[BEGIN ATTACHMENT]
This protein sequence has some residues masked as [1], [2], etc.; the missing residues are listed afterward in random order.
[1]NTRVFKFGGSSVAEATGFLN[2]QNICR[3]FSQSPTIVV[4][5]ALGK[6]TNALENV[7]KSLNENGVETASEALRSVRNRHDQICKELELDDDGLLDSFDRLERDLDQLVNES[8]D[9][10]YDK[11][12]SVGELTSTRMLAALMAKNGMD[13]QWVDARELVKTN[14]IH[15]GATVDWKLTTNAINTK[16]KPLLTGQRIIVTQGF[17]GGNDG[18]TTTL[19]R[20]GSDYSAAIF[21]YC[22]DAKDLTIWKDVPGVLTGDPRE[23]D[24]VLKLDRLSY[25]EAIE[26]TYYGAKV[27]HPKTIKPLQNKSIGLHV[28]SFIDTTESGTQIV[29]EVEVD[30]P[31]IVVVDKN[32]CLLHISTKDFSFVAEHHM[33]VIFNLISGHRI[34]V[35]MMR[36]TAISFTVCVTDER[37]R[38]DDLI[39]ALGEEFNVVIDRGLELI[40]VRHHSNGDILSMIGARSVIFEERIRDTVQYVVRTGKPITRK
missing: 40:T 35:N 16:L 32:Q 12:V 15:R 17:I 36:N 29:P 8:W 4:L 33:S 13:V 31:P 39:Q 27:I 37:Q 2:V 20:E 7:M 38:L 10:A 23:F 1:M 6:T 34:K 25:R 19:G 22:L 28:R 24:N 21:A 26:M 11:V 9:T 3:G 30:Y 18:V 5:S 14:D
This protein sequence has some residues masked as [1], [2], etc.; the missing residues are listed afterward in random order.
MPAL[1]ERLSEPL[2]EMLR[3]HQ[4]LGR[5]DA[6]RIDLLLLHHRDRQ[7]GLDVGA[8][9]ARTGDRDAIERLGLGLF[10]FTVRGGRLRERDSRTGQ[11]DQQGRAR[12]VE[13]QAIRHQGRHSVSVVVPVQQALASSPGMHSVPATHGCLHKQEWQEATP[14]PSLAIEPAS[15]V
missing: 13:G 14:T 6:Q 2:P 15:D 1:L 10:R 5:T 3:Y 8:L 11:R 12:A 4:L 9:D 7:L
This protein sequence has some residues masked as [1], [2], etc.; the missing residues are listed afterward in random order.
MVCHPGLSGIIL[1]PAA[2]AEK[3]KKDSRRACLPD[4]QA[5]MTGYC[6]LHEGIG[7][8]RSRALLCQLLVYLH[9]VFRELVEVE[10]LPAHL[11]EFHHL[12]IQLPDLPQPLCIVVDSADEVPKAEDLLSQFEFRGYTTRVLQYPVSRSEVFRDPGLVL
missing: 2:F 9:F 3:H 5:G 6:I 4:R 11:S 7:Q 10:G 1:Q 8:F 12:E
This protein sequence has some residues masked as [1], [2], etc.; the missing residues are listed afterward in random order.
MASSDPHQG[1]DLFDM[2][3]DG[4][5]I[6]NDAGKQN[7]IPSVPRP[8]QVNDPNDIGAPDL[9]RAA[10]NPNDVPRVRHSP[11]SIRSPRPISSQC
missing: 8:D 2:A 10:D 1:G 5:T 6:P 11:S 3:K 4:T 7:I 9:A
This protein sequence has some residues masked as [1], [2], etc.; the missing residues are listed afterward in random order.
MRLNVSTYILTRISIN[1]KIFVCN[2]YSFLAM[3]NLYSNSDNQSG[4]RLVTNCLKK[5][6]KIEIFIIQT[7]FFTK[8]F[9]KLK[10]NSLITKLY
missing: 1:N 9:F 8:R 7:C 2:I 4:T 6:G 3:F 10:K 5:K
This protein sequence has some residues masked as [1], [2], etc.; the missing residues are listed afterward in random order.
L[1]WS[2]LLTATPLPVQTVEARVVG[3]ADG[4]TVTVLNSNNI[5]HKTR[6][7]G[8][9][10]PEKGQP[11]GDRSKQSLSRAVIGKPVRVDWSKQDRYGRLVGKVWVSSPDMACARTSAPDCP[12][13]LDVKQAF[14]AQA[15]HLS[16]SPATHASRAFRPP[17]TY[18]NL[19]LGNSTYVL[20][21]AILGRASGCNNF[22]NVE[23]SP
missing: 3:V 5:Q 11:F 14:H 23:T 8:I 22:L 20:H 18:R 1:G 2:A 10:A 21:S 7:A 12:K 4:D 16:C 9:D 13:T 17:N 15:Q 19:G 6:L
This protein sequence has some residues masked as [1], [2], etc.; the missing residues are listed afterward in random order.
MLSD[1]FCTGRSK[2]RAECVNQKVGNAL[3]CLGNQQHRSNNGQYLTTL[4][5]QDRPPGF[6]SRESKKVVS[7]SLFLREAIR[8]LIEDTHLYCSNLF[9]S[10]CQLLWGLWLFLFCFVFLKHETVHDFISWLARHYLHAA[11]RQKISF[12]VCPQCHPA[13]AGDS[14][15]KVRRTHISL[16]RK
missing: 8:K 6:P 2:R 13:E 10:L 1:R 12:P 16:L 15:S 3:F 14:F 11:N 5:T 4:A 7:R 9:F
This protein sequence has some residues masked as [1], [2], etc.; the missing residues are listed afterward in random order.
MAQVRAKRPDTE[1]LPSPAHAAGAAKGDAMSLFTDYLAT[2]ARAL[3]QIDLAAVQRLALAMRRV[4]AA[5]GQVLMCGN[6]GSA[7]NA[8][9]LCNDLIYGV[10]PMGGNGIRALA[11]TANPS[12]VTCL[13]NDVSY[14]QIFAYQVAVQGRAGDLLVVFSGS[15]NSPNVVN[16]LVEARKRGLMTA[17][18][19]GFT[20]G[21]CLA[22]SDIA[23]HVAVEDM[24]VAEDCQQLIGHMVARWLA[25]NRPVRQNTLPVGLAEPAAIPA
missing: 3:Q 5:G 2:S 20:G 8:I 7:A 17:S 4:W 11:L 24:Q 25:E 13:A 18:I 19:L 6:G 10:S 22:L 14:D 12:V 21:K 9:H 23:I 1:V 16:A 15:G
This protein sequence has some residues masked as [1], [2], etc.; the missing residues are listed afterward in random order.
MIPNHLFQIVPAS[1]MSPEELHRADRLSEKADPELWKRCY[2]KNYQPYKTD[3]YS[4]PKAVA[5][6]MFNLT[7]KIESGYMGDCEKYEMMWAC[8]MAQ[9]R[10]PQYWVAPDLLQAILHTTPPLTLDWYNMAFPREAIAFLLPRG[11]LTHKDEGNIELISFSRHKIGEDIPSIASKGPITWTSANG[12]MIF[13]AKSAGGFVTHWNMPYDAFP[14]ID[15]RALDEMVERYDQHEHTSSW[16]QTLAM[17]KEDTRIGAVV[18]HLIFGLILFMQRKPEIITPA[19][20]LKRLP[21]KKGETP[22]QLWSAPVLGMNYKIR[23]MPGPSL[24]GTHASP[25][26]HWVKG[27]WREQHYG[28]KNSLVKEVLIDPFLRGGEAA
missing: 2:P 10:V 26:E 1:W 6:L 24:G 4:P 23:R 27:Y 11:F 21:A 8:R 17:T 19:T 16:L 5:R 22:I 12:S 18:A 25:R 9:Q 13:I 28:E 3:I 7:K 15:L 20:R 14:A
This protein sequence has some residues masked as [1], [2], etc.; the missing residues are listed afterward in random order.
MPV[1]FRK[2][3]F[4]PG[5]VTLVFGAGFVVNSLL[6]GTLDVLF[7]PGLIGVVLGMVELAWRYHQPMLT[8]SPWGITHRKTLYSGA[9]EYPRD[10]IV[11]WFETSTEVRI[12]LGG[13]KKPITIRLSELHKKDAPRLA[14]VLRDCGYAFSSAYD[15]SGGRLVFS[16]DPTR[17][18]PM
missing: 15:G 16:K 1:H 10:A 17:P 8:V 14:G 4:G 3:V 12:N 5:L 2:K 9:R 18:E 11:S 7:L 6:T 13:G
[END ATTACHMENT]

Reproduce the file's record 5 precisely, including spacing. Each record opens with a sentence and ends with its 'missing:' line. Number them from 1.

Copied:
This protein sequence has some residues masked as [1], [2], etc.; the missing residues are listed afterward in random order.
MRLNVSTYILTRISIN[1]KIFVCN[2]YSFLAM[3]NLYSNSDNQSG[4]RLVTNCLKK[5][6]KIEIFIIQT[7]FFTK[8]F[9]KLK[10]NSLITKLY
missing: 1:N 9:F 8:R 7:C 2:I 4:T 6:G 3:F 10:K 5:K